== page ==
Three different ex-LucasArts employees have told me that in March of 2013, staffers were told they'd "be taken care of"—that is to say, they didn't have to look for other jobs. This was because higher-ups at LucasArts were convinced that the EA deal was coming together, even when it became clear that Disney had no interest in financing their games.

Still, some saw that the end was near—especially when employees were told not to mention Star Wars: First Assault by name even after I'd published details about the game on Kotaku—but up until the last day, there was hope.

I'm hopeful that, say, five or ten years from now, we can look back and say that the Disney/EA acquisition was the best thing that ever happened to Star Wars games.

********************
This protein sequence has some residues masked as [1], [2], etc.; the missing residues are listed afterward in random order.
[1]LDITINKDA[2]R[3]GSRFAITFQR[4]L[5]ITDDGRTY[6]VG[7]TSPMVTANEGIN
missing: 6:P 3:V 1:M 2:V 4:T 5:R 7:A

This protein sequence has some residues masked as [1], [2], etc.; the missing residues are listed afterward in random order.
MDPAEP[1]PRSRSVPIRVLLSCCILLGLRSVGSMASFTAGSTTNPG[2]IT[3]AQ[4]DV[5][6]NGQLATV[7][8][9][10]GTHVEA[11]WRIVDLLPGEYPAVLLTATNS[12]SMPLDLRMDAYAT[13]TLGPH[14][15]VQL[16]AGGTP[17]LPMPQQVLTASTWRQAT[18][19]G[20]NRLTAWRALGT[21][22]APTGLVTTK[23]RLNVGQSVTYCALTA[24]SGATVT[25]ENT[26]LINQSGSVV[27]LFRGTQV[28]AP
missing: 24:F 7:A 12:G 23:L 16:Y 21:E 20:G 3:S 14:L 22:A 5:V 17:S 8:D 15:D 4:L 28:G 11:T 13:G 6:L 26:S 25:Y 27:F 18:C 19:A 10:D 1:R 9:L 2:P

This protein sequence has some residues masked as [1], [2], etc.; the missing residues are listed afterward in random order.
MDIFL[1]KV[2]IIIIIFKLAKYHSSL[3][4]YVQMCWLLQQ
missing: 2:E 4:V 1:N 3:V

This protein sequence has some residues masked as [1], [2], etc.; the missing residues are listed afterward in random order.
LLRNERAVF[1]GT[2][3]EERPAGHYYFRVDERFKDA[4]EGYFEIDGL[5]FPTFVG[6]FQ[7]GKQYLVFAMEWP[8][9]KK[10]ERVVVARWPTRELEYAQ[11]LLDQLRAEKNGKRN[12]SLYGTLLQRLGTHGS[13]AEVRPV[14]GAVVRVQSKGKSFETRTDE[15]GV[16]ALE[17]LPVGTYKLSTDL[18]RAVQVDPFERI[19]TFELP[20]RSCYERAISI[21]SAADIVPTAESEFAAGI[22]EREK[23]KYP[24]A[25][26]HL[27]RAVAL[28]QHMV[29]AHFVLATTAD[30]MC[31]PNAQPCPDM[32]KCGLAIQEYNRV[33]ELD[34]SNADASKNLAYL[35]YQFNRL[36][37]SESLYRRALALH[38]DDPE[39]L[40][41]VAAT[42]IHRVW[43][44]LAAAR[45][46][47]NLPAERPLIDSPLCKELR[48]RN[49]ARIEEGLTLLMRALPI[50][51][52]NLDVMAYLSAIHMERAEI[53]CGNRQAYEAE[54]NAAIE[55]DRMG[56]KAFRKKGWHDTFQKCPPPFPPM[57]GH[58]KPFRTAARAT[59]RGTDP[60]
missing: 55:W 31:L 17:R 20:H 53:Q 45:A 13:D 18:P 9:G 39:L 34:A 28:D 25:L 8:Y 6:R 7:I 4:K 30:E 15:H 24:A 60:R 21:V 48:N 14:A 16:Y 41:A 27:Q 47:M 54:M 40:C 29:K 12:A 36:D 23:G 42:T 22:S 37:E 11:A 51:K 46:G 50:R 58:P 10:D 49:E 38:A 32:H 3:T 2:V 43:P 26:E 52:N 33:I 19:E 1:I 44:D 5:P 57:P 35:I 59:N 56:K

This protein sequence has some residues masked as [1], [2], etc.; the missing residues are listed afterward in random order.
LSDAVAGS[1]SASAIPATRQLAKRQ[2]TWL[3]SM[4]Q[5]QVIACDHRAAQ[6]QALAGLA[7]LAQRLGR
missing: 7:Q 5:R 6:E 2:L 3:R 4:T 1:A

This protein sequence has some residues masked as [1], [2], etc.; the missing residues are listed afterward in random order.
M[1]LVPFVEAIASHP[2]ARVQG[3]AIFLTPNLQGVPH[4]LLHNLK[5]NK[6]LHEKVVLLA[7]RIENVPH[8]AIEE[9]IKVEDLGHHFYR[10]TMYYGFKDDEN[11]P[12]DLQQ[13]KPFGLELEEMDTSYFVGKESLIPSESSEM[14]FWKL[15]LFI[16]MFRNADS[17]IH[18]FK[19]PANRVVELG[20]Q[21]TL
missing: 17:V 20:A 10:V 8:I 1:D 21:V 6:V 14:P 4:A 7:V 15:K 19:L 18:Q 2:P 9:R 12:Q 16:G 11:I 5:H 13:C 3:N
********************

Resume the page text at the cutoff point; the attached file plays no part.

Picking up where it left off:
HuffPo: 'Star Wars' Prequels Were Mapped Out By George Lucas & Lawrence Kasdan In 1981: Exclusive Excerpt From 'The Making Of Star Wars: Return of the Jedi'

This is remarkably close to the final product in 2005, except for everyone being able to use The Force, Yoda not fighting, and the twins/Leia's real mom thing.

Participants: George Lucas, Richard Marquand, Lawrence Kasdan, and Howard Kazanjian
Location: Park Way House
Note: Many of the ideas here are conceptual only and should not be considered as canon in the Star Wars saga.


Lucas: Anakin Skywalker starting hanging out with the Emperor, who at this point nobody knew was that bad, because he was an elected official.

Kasdan: Was he a Jedi?

Lucas: No, he was a politician. Richard M. Nixon was his name. He subverted the senate and finally took over and became an imperial guy and he was really evil. But he pretended to be a really nice guy. He sucked Luke’s father into the dark side.

Kasdan: The Force was available to anyone who could hook into it?

Lucas: Yes, everybody can do it.